Supporting Your Physical and Mental Health Amid Cancer
- Se’Nita Harris, 40, was diagnosed with triple-negative breast cancer, which is aggressive and more challenging to treat. She underwent chemotherapy, radiation, and immunotherapy using the drug pembrolizumab (brand name Keytruda) to help her reach remission.
- Harris turned to her family, friends, and therapy to help her manage her emotional well-being while on her journey. Too often, breast cancer patients face mental health challenges that aren’t being fully addressed. SurvivorNet has added resources to help patients get the help they need.
- “Triple-negative” means the cancer is not fueled by any of the three main types of receptors: estrogen, progesterone, or the HER2 protein. Because of this, the cancer won’t respond to certain common therapies.
- Even amid remission, Harris still deals with anxiety stemming from her cancer journey. This emotion is triggered by many stressors, such as a diagnosis or the fear that your cancer will return. Experts tell SurvivorNet that tips for coping with anxiety may include finding hobbies that bring you joy or rationally managing your extreme thoughts.
Se’Nita Harris was a typical 37-year-old when her world was rocked by a breast cancer diagnosis. She made it to the other side, and her story represents why there is so much hope these days for women dealing with even the more aggressive form of the disease.
Harris, now 40 and living in New York City, was diagnosed with triple-negative breast cancer. Her journey involved intense chemotherapy that affected her physically and emotionally.Read More
“I found my lump, and I ended up going to get a mammogram and then a biopsy to find out that I actually was diagnosed with breast cancer,” Harris said.
Her cancer turned out to be stage 2 triple-negative, which is aggressive and often more challenging to treat. This type of cancer is not fueled by any of the three main types of receptors: estrogen, progesterone, or the HER2 protein. Because of this, the cancer won’t respond to certain targeted therapies, including hormone therapy or HER2-targeted agents. Chemotherapy is typically the treatment, and there are several options.
After her diagnosis, Harris turned her focus to her treatment.
“I went through 16 rounds of chemo. I went through surgery to remove the lump, then after that, I did 20 rounds of radiation,” Harris explained.
Helping You Manage Your Mental Health
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- How to Handle the Emotional Toll of Caring for a Loved One With Cancer: Prioritizing Your Mental Health
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- SN & You Presents Mental Health: Coping With Emotions
Harris was able to undergo immunotherapy treatment with pembrolizumab (brand name Keytruda), which has proven effective to help triple-negative breast cancer patients live longer than if they received chemotherapy alone.
“It did come with side effects. I ended up burning out my thyroid, and I had liver enzymes that spiked during treatment, so I had to be monitored very closely. So, it was very difficult,” Harris said, adding that managing the side effects of immunotherapy was easier than traditional chemotherapy. Her treatment lasted roughly two years and was difficult at times, including experiencing hair loss and fatigue.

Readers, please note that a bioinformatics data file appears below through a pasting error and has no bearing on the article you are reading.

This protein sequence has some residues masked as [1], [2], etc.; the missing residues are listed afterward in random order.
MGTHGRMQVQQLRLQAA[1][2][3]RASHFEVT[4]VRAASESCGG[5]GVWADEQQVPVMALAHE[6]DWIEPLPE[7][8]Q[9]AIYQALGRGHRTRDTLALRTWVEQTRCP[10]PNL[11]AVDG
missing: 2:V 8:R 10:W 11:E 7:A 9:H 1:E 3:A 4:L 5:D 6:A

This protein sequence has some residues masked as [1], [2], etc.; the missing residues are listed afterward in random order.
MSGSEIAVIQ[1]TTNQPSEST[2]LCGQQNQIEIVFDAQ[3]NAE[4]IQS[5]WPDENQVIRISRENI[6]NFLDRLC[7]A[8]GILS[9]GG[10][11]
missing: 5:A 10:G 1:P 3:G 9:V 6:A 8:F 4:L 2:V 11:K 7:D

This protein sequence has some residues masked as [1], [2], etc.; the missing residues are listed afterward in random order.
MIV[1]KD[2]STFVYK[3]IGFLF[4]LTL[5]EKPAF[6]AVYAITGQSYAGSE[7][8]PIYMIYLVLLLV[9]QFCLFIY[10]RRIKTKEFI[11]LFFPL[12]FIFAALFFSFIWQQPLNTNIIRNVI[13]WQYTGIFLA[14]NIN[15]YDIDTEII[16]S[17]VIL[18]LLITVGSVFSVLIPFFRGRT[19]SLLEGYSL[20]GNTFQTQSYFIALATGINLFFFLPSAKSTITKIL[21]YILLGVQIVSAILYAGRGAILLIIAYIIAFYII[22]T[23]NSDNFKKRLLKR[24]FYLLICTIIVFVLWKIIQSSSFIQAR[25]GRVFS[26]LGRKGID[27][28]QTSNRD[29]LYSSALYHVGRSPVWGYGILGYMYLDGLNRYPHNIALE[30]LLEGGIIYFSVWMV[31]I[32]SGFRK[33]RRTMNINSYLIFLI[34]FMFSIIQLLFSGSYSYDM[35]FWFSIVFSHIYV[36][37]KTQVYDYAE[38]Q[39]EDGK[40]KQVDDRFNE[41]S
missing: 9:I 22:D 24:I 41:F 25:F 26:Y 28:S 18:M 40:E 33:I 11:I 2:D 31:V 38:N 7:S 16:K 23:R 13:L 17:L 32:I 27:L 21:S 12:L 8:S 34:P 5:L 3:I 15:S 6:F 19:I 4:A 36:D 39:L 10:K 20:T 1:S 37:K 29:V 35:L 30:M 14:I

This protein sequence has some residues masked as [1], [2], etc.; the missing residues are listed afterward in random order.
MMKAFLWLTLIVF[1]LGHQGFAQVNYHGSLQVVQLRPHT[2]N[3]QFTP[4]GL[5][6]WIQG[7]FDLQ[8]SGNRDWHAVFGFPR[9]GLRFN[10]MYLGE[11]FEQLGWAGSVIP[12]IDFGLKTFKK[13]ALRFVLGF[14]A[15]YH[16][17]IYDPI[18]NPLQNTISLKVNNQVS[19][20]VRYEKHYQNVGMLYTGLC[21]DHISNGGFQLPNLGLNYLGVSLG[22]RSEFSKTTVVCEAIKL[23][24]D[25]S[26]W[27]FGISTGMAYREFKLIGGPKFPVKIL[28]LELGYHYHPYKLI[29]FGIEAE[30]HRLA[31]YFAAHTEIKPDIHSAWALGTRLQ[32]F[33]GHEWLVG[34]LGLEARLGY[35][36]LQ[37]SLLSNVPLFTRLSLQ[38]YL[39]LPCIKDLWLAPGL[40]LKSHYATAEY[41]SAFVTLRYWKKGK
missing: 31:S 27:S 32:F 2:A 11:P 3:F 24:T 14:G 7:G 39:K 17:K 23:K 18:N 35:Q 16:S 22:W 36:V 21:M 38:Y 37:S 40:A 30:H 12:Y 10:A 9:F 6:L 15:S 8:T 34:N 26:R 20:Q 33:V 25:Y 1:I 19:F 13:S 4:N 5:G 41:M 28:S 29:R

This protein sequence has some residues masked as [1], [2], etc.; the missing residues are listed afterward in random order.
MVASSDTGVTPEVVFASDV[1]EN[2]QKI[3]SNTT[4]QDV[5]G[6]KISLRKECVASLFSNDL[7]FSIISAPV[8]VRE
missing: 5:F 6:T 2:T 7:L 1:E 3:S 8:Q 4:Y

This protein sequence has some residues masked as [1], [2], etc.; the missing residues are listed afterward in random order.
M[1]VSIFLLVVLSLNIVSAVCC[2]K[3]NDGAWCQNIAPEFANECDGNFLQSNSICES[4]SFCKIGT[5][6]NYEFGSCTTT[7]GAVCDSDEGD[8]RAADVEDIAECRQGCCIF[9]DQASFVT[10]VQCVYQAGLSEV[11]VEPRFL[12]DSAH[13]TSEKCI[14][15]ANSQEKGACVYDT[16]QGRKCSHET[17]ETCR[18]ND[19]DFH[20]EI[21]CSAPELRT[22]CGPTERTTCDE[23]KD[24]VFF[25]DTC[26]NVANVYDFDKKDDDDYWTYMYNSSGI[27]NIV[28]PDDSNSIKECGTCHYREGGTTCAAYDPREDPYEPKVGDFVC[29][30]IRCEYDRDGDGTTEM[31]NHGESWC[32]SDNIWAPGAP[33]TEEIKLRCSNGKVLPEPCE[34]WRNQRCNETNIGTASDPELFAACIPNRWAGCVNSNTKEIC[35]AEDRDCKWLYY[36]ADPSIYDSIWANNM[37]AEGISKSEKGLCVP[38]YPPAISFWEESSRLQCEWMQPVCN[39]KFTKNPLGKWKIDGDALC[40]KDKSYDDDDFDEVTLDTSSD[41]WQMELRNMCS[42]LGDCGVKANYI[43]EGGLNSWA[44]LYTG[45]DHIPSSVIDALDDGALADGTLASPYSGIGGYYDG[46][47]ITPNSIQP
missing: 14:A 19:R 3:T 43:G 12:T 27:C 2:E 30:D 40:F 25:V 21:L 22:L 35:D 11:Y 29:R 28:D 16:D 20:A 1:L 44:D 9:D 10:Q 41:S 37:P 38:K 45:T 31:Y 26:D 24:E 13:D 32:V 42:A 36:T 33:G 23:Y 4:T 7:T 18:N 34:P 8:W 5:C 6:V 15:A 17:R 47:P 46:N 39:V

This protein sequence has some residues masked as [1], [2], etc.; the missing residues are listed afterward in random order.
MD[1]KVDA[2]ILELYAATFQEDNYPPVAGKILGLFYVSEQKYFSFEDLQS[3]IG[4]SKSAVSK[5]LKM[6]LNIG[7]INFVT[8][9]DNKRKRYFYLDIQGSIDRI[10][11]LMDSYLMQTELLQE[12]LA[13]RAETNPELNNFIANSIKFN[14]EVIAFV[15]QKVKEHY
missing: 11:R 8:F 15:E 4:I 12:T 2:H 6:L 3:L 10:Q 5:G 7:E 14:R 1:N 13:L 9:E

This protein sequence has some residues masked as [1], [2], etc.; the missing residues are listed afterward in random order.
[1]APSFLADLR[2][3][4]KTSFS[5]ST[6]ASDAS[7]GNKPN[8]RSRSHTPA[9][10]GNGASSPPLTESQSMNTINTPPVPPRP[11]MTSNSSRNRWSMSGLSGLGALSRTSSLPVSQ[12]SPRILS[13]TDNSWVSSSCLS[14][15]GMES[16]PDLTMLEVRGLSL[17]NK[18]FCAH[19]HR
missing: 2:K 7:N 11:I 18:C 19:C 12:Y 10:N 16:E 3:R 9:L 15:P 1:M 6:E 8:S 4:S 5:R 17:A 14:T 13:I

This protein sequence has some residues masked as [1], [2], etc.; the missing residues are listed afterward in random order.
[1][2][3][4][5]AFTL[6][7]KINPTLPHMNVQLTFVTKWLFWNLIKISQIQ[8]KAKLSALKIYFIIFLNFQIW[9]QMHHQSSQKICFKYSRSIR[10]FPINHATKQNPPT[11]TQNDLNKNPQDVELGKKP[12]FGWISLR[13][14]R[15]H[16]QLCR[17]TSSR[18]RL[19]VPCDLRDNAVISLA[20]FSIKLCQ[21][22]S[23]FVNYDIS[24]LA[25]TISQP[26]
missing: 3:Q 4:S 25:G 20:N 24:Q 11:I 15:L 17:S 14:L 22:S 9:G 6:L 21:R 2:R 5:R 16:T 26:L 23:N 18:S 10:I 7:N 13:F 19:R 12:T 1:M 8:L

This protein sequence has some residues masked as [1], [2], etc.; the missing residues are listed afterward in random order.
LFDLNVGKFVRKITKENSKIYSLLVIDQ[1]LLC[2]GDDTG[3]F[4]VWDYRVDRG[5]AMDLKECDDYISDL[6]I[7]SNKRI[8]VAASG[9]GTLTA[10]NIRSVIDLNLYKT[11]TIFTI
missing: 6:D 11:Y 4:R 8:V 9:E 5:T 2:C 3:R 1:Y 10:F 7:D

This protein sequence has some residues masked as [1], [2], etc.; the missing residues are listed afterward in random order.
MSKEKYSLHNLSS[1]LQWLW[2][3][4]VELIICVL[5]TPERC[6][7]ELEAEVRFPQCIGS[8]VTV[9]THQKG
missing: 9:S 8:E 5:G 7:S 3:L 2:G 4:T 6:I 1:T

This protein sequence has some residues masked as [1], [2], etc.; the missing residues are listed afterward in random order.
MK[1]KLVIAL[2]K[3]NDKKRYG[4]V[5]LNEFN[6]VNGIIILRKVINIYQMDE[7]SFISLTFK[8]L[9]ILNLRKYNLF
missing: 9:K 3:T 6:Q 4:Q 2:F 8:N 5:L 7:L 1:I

To help her through her most challenging moments, Harris said she relied on her family and friends for support and her faith.
“I was able to get my siblings to come and stay with me during my treatment. So, most of the time, I was covered, but when I wasn’t, my friends stepped in to help,” Harris said.
The emotional toll of her breast cancer journey had an impact on her mental health. Since her diagnosis and treatment occurred during the height of the pandemic, she experienced periods of isolation. She resorted to therapy and meditation to help her cope.
“I did have therapy every week, and that was important for me so that I could continue to process those emotions with my therapist and kind of talk through it,” she said.
She also kept a journal to help channel her emotions.
“It’s very healing and helpful for us to sit down and really contemplate and take inventory of the things that we have gone through so that we can process it,” Harris described.
RELATED: Throughout October, SurvivorNet is collaborating with breast cancer survivor Laura Morton, whose film “Anxious Nation” – now available on Amazon Prime – deeply explores the country’s mental health crisis.
@thelifeofsen October is quickly approaching and it’s going to be a busy month for me. I will be working to raise awareness about breast cancer in front and behind the scenes. Before I was diagnosed I didn’t know much about breast cancer or that it impacted young women of color so drastically. The last 2 years have been an eye opener and I’ve learned so much and want to empower people, especially those who are not aware about this disease. It starts with education, and by creating conversations that will empower us to become aware, less afraid and our own advocates. #breastcsncerawareness #breastcancerawarenessmonth ♬ original sound – The Life of Sen
By September 2022, Harris had completed her treatment and was declared “cancer-free.” However, she still undergoes regular scans to ensure the cancer hasn’t returned. This experience prompts scan-xiety, the anxiety cancer patients feel for looming scans or while awaiting scan results.
Now in remission, Harris focuses on breast cancer advocacy and helping other women battling the disease. She works for the Susan G. Komen Foundation doing multicultural marketing to help address health equity, especially among Black women.